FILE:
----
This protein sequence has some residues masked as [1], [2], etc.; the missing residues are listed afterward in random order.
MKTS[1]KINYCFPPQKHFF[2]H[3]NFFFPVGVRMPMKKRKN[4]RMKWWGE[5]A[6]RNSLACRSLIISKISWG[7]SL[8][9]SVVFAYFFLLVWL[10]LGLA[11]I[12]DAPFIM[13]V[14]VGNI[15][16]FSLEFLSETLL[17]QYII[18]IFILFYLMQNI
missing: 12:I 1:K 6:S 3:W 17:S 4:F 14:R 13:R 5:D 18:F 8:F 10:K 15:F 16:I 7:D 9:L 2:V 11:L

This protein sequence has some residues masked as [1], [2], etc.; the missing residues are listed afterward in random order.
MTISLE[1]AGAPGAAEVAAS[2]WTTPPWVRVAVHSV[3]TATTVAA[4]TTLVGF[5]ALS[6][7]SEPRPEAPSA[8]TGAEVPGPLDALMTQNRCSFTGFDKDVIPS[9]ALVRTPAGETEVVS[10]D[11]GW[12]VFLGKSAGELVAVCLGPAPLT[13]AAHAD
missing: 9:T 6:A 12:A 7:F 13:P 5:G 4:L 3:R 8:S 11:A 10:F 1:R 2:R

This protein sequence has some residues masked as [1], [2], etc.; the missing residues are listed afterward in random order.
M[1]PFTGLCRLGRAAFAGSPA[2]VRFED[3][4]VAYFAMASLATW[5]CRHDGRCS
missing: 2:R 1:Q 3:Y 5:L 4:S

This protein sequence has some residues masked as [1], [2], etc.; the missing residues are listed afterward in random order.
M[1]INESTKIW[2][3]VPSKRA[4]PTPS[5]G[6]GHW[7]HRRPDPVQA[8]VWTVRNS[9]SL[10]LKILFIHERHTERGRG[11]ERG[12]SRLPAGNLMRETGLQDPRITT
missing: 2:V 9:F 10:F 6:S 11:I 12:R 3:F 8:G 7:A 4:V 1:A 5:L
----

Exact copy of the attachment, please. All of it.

This protein sequence has some residues masked as [1], [2], etc.; the missing residues are listed afterward in random order.
MKTS[1]KINYCFPPQKHFF[2]H[3]NFFFPVGVRMPMKKRKN[4]RMKWWGE[5]A[6]RNSLACRSLIISKISWG[7]SL[8][9]SVVFAYFFLLVWL[10]LGLA[11]I[12]DAPFIM[13]V[14]VGNI[15][16]FSLEFLSETLL[17]QYII[18]IFILFYLMQNI
missing: 12:I 1:K 6:S 3:W 17:S 4:F 14:R 13:R 5:D 18:F 8:F 10:K 15:F 16:I 7:D 9:L 2:V 11:L

This protein sequence has some residues masked as [1], [2], etc.; the missing residues are listed afterward in random order.
MTISLE[1]AGAPGAAEVAAS[2]WTTPPWVRVAVHSV[3]TATTVAA[4]TTLVGF[5]ALS[6][7]SEPRPEAPSA[8]TGAEVPGPLDALMTQNRCSFTGFDKDVIPS[9]ALVRTPAGETEVVS[10]D[11]GW[12]VFLGKSAGELVAVCLGPAPLT[13]AAHAD
missing: 9:T 6:A 12:A 7:F 13:P 5:G 4:L 3:R 8:S 11:A 10:F 1:R 2:R

This protein sequence has some residues masked as [1], [2], etc.; the missing residues are listed afterward in random order.
M[1]PFTGLCRLGRAAFAGSPA[2]VRFED[3][4]VAYFAMASLATW[5]CRHDGRCS
missing: 2:R 1:Q 3:Y 5:L 4:S

This protein sequence has some residues masked as [1], [2], etc.; the missing residues are listed afterward in random order.
M[1]INESTKIW[2][3]VPSKRA[4]PTPS[5]G[6]GHW[7]HRRPDPVQA[8]VWTVRNS[9]SL[10]LKILFIHERHTERGRG[11]ERG[12]SRLPAGNLMRETGLQDPRITT
missing: 2:V 9:F 10:F 6:S 11:I 12:R 3:F 8:G 7:A 4:V 1:A 5:L